I must tell you guys an honest truth; I have been running, and hiking in the Brooks Caldera since they had the “lace garage”. I may have been a bit bitter when Brooks took away the lace garage (a way to tuck your laces so they wouldn’t snag on branches), but I have still stayed loyal to this shoe.
I have hiked Manchu Pichu in the Caldera, climbed the Manitou Springs Incline, hiked various trails in several national parks like Arches National Park, Rocky Mountain, and ran the Yellowstone Half Marathon. This is my “go to” shoe when I run in our Missouri winter snows as the tacky bottom helps keep traction. It has always been a trusty partner at home, and on trips.
I had to!
When I heard that Brooks was making updates, I was the first to raise my hand to test run this shoe. The manager of the TRWS blogs has been asking me for a while to write the review but I don’t typically trail run in Missouri’s summers due to the snakes, poison ivy and ticks. Since I had a trip to New Mexico I thought I would give them a shot on the mountain trails of Santa Fe, where all I have to worry about is getting lost and mountain lions…
On my New Mexico mountain trail (hike) I immediately noticed the differences in the shoe from the Caldera 5 to the 6. First off let’s just take a moment to recognize the new midsole (the cushioning system in the shoe). The new Caldera 6 is constructed with Brook’s DNA Loft v3 foam. DNA Loft V3 can’t even be compared to the DNA Loft V2 found in the previous Caldera. This new, nitrogen-infused midsole first appeared in the Brooks’ Aurora- BL in 2021 and is featured in the new Glycerin 20. It’s lighter and bouncier and it’s instantly one of the most fun foams available, especially in the trail world. The bouncier midfoam does a great job of keeping your legs fresh while absorbing the impact of tough terrain.
While we talk about rough terrain it should be noted that Brooks completely redesigned the outsole as well. The main difference is in the lug pattern and structure underfoot. The lugs on the Caldera 6 are bigger overall than the previous version and contain a combination of both hard and soft terrain lugs. Brooks also split the outsole heel, which is supposed to make the landing smoother, especially on uneven terrain. The rubber is what Brooks calls TrailTack, and is perfect for both wet and dry conditions (read, great for snowy, sloppy and sloshy days). The base of the shoe is also wider, making it a more stable platform on the trails.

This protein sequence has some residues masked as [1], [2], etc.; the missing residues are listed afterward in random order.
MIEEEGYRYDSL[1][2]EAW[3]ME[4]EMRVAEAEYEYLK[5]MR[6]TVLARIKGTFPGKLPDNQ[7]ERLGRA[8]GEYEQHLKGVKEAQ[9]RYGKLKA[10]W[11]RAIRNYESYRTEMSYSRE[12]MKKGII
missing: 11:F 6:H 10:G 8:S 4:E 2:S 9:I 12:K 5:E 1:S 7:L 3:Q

The Extra We Don’t Want
What I didn’t notice while running in my new Caldera 6 but will notice at the end of the month: The price has increased from $140 to $150. That extra $10 gets you get that sweet, sweet bounce from the DNA loft V3, which I personally think is worth the extra $10.
Who This Shoe Is Good For:
This shoe is great for those who are running on sloppy wintery weather. The upper will help repel water and keep your feet dry, is water resistant and the lugs underfoot will give you a little more traction than a traditional running shoe. It is great for runners who are covering long miles as the DNA Loft V3 is soft, bouncy, and great for fresher legs as you train. I recommended this shoe to my aunt and uncle, who are traveling across country and plan on hiking many of the great parks of the west. I am confident it will give them a secure grip and the wider base will feel comfortable on a longer hike.
Who This Shoe Is Not For:
As I hiked up towards the top of the mountain in New Mexico the trail got more challenging with loose soil underfoot, sharp inclines and a narrow trail. With the thick midsole and the wide base, I did not feel as secure underfoot as I would like, especially as a solo hiker. I think this shoe is fantastic for basic trails, but when you start dealing with more complex single-track trails, I would prefer a lower stack height for more control.
Now for the SPECS:
- Price: $149.95
- Weight: 9.9oz
- Drop: 6 mm
- Use: Trail
- Category: Neutral
- Surface: Trail
Shop Caldera 6
About TRWS GURU Kathy
Kathy started running in 2005 after getting her first corporate job past college and gaining weight. Her admin at the time suggested she run her first 5k, which Kathy trained for 10 months in preparation. Having a career in advertising and traveling frequently, Kathy discovered that running was a great way to stay fit and see all the cities she was visiting. Kathy loves destination races having traveled as far as Australia for a marathon, and locally Chicago, New Jersey, Arizona and pictured here at her half Ironman in Indiana.
Not certain if this shoe is right for you?
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